10mm Auto is the brainchild of Colonel Jeff Cooper, introduced in 1983 with the Bren Ten pistol. It’s parent case is the 30 Remington, and it was later adopted by the Federal Bureau of Investigation after meeting the required ballistics testing of the agency.
There was a well-known FBI shootout that took place in Miami, Florida where agents died because their chosen duty weapons failed to stop the bad actors.
The 10mm saw short lived usage in its new law enforcement role, however, because many of the agents going through training were unable to handle the recoil associated with the 10mm cartridge.
It would be replaced by the 40 S&W handgun cartridge, and they would then ultimately move to 9mm once the ballistics improved.
The 10mm Auto still sees a good amount of usage for both defense against two and four legged predators, and for hunting with a handgun, as well.
10MM Ballistics Charts:
This 10mm ballistics chart shows 200 grain Federal Premium Solid Core (pictured above):
This 10mm ballistics chart shows 175 grain Hornady Critical Duty:
This 10mm Auto ballistics chart shows 200 grain Federal Premium HST hollow points:
There are a wide range of different projectiles available for the 10mm Auto to include jacketed hollow points, soft points, full metal jacket, hard casts, and more.
The most popular grain weight bullets tend to be 180 and 200 grains, but there are some outliers on either side like our below pictured 155 grain hollow points from Double Tap.
10mm for self-defense:
10mm is a good self-defense cartridge for those defenders who are willing to learn how to shoot it. Practice is key with these cartridges, and they’re not recommended for newer shooters because of the perceived recoil.
10mm stopping power:
In terms of “stopping power” which is largely a myth, the 10mm is a powerful cartridge. A good hollow point puts over 550 pound feet of energy on target at the muzzle.
Sadly, most folks cannot handle the associated felt recoil that this cartridge provides when its shot. The best defenders will practice with it several times each year to keep their skills and ability to shoot their gun.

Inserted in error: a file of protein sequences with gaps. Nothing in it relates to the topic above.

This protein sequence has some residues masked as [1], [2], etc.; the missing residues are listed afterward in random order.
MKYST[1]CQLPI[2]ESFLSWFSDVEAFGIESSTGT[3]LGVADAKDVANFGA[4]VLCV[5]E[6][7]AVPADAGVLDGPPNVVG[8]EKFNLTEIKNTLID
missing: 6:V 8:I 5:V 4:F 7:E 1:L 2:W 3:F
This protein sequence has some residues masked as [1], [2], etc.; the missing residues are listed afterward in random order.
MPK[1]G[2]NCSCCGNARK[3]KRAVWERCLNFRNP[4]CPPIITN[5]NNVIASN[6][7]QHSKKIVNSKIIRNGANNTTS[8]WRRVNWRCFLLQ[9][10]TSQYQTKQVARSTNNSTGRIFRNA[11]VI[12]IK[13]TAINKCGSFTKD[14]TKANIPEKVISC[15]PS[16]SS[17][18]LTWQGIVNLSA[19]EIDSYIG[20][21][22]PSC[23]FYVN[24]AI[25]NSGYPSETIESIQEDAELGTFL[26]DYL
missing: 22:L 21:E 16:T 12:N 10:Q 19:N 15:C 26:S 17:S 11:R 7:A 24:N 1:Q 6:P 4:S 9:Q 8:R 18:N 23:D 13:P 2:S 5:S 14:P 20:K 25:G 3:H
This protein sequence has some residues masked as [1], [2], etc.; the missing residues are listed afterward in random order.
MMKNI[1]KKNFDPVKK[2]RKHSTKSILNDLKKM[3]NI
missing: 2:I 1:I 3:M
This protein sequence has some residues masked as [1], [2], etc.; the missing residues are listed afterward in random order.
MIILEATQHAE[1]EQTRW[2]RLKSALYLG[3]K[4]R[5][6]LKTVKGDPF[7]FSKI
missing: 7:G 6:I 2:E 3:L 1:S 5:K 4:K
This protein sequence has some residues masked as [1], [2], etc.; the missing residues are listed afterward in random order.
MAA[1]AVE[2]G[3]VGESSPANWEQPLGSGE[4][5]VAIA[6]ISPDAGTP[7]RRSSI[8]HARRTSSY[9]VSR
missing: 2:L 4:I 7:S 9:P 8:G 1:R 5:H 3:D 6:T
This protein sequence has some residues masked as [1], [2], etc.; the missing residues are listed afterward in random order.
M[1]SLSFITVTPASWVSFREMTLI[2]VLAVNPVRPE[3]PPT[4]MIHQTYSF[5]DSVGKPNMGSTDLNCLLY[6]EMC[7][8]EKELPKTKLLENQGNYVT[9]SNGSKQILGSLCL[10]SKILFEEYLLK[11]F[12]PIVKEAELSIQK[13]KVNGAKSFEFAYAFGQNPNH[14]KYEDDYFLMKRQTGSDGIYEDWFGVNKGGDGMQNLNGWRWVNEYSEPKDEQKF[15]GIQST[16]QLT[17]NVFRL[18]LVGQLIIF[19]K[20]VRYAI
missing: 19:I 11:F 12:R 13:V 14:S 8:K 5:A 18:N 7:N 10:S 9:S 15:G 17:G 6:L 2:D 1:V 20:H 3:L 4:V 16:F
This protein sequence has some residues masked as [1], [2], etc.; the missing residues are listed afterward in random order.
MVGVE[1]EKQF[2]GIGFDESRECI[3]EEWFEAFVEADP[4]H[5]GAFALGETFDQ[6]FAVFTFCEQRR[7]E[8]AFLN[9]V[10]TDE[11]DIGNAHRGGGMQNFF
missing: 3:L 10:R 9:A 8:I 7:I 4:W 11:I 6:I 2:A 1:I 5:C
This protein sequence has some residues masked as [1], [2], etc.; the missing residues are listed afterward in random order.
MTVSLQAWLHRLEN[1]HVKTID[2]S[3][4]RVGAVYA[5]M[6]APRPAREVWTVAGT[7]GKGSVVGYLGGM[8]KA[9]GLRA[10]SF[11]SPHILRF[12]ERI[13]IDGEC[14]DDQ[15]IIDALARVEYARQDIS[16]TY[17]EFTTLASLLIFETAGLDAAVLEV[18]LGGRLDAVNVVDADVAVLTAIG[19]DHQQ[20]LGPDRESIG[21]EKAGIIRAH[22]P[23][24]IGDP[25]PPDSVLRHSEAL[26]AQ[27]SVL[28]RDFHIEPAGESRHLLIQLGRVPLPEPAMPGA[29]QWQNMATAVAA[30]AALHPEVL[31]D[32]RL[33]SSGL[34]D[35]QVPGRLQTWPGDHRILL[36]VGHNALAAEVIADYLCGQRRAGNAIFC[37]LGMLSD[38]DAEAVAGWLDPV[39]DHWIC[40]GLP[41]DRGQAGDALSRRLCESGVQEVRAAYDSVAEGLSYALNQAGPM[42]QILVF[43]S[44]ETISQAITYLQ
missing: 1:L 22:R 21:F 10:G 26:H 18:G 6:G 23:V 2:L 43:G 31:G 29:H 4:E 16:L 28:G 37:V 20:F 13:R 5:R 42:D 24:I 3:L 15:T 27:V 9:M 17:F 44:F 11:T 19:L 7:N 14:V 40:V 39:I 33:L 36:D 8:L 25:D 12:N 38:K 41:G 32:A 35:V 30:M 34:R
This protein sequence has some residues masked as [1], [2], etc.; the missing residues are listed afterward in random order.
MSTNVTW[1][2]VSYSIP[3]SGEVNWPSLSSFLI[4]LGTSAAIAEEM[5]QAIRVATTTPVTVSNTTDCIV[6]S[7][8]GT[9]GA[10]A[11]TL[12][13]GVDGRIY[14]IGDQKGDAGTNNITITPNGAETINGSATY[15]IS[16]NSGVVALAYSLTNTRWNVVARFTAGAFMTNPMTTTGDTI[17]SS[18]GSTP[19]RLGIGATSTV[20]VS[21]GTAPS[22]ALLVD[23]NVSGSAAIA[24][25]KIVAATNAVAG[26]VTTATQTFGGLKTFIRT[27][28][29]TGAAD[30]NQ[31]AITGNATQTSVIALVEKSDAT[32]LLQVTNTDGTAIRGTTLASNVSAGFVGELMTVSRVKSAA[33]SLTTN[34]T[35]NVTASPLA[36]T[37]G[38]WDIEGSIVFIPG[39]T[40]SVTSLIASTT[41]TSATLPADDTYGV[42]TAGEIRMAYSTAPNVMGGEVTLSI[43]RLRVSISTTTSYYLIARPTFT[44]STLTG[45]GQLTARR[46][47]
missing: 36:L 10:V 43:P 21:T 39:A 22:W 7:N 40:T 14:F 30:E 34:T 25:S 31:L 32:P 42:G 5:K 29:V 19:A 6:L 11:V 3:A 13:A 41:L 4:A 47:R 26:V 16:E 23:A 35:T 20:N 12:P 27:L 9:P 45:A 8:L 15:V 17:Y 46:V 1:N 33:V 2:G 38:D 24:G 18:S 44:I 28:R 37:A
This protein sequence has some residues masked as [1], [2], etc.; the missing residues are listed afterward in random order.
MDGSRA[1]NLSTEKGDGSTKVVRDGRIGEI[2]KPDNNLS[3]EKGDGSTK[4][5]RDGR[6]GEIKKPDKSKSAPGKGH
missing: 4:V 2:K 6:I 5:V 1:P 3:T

10MM for bear defense:
The 10mm auto is a suitable handgun cartridge for defense against angry animals, but it is far from the best option.
The reason why is because these are fast moving projectiles that are capable of deep penetration and good enough energy transfer when the right loading is used.
But, there are better options for bear defense — especially grizzly bear.
For example, the above pictured (and listed in the ballistic table section), is the Federal Solid Core. Those are a good option that uses a harder metal to help penetrate more before bullet breakdown.
You would never want to use jacketed hollow points for bear defense.
10mm for hunting:
The 10mm is a good handgun hunting cartridge and is capable of taking game up to white tail and mule deer in size.
Some hunters have claimed to take elk with this cartridge, but I believe it’s pushing its limits and don’t recommend it.
It’s also growing in popularity for hog hunting.
10mm Pistol Caliber Carbine:
This cartridge is seeing a large resurgence in popularity, in part due to the increased number of pistol caliber carbines (PCC) being offered in it.
Shooters have been asking for the 10mm carbine for several years and quite a few manufacturers have finally stepped up to the plate to offer a PCC in 10 mil.
One that comes to mind is CMMG.
Another that comes to mind is Stag, though I’m not sure the Stag 10mm has hit the market yet, with the pandemic.
I have had a chance to shoot both of the 10mm pistol caliber carbines mentioned and they run great. Recoil is heavily mitigated in this platform.
The 10mm Auto is a good cartridge that excels as a handgun round for self-defense and animal defense. Just make sure you choose the right load for your application.